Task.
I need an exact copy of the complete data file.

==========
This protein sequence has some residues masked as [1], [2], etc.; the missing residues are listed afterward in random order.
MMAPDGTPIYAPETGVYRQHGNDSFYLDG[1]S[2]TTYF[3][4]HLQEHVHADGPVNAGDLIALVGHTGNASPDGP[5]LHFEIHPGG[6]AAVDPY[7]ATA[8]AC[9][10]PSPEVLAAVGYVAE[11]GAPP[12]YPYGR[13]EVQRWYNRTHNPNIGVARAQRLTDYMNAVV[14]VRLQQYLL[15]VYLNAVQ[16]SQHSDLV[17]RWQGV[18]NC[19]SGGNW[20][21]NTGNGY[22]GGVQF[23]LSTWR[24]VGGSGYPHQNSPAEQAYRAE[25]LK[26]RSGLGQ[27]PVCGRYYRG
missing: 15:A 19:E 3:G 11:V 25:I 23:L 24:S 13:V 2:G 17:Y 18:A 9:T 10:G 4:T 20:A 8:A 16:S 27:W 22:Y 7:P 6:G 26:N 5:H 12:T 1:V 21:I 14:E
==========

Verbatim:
This protein sequence has some residues masked as [1], [2], etc.; the missing residues are listed afterward in random order.
MMAPDGTPIYAPETGVYRQHGNDSFYLDG[1]S[2]TTYF[3][4]HLQEHVHADGPVNAGDLIALVGHTGNASPDGP[5]LHFEIHPGG[6]AAVDPY[7]ATA[8]AC[9][10]PSPEVLAAVGYVAE[11]GAPP[12]YPYGR[13]EVQRWYNRTHNPNIGVARAQRLTDYMNAVV[14]VRLQQYLL[15]VYLNAVQ[16]SQHSDLV[17]RWQGV[18]NC[19]SGGNW[20][21]NTGNGY[22]GGVQF[23]LSTWR[24]VGGSGYPHQNSPAEQAYRAE[25]LK[26]RSGLGQ[27]PVCGRYYRG
missing: 15:A 19:E 3:G 11:V 25:I 23:L 24:S 13:V 2:G 17:Y 18:A 9:T 10:G 4:T 20:A 8:A 16:S 27:W 22:Y 7:P 6:G 26:N 5:H 12:T 1:V 21:I 14:E